NFL 2011

Did the Giants Put 12 Men on the Field on Purpose for Brady’s First Hail Mary?
The stadium scene.
Feb. 6 2012 1:36 PM

NFL 2011


Did the Giants put 12 men on the field on purpose for Brady’s first Hail Mary?

Tom Coughlin
Did Giants coach Tom Coughlin come up with a genius stratagem at the end of the Super Bowl?

Photo by Jamie Squire/Getty Images.

With 17 seconds left in the Super Bowl, and the Patriots at their own 44-yard line, the Giants trotted out 12 defenders. A Patriots Hail Mary fell incomplete into double coverage, so even though a penalty was called and New England was awarded 5 yards, the Giants did what they had to do: They kept New England out of the end zone and bled eight seconds off the clock.

Some viewers are wondering if we didn't witness a bit of gamesmanship from Tom Coughlin and Perry Fewell—cheating within the rules. If you were watching on TV, it certainly looked purposeful. NBC never showed a true replay of the snap, only a freeze-frame of 12 Giants defenders, clearly numbered and labeled, spaced out as if they all meant to be there. But rewatching the clip, you can see that the defender at the top of the field isn't a cornerback; it's lineman Justin Tuck, helmet off, trying to hustle off the field. He's just a few steps from the sideline when the ball is snapped. This wasn't a calculating Giants defense gaming the system, just an old fashioned personnel fuck-up.

It's too bad, because putting 12, or 13, or 20 defenders on the field would have been a masterly stroke. At that moment, the clock was all that mattered to either team. New England needed a touchdown. Not a first down, not field position, not a field goal try. The Patriots had to get into the end zone, and they only had enough time for two or three plays.


So Brady lofted a Hail Mary to Aaron Hernandez down the right sideline, touchdown or bust. But safety Deon Grant was with Hernandez step for step, and linebacker Jacquian Williams was coming over to anticipate the deep throw. The ball landed out of reach, bouncing on the turf inside the one-yard line, with the clock showing 0:09. The penalty cost the Giants five yards, and it gave the Patriots a replay of the down. But New England had lost those eight seconds forever.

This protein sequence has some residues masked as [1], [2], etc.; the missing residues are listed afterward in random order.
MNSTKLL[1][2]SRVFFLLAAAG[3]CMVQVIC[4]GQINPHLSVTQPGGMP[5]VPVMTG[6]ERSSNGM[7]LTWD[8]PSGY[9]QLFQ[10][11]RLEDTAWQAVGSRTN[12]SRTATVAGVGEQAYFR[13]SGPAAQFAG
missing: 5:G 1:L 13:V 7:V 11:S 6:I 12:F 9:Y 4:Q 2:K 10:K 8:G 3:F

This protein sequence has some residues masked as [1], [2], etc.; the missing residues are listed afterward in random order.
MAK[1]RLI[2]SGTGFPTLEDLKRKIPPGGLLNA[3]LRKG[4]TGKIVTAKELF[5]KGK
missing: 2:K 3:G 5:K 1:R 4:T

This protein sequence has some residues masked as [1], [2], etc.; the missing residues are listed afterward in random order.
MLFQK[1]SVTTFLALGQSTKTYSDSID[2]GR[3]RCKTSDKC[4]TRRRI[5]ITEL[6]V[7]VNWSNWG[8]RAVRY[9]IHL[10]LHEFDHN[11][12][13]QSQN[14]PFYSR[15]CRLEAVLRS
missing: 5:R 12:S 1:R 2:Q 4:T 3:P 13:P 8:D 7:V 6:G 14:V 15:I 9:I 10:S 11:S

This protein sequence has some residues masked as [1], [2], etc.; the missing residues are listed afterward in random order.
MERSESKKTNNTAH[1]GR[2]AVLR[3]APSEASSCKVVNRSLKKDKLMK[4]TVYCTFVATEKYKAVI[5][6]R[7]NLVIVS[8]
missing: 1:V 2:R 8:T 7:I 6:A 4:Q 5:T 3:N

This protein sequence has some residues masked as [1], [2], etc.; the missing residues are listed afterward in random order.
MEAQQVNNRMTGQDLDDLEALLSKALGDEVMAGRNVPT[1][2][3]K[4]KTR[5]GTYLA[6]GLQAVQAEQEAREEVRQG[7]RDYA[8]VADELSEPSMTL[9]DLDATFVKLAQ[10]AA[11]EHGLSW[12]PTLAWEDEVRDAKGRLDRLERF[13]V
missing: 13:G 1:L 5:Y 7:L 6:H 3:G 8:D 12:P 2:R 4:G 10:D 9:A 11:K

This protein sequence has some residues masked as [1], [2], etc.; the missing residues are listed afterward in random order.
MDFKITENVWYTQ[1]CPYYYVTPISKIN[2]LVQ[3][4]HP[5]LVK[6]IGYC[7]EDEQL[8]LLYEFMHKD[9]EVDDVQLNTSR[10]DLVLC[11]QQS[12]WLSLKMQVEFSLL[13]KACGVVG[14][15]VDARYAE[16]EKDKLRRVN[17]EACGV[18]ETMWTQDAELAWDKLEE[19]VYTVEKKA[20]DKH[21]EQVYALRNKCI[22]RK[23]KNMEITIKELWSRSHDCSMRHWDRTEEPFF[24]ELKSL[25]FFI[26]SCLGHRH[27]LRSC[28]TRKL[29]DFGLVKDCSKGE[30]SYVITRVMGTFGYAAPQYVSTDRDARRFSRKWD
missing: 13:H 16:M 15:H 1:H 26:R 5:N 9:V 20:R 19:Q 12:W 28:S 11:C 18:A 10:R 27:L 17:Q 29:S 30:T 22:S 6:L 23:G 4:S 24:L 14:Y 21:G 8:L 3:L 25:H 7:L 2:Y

A team in the Giants' position should be willing to make that trade. This was a game where cutting-edge deviousness was on display. The Patriots got credit for allowing Ahmad Bradshaw to score, but remember that the Giants were equally willing to sacrifice that touchdown in order to work the clock to their advantage. By sending out 12 men, all they would have sacrificed was five yards.

It's not like there isn't a precedent for stacking the field with too many defenders, with the aim of running down the clock. Buddy Ryan's "Polish Goal Line" defense called for three extra linebackers, for a total of 14 men, in late situations with the opposing team knocking on the doorstep.

The idea was to make it impossible to score, even at the cost of a penalty flag. The worst a flag could do was halve the distance to go, but for a goal-line stand, that's a negligible toll. Because a game can't end on a penalty, the Polish Defense would be brought out as many times as necessary, till the offense only had time to run a single play. Then the defense would have to make one final stop the legal way—as the Giants did on the Super Bowl's final play. The previous play was an accident. But it might be sound strategy for the next generation of prevent defenses to keep the 12-man set in the playbook. Taking away the deep play for the low, low price of five yards? Bill Belichick's probably mad he didn't think of it first.



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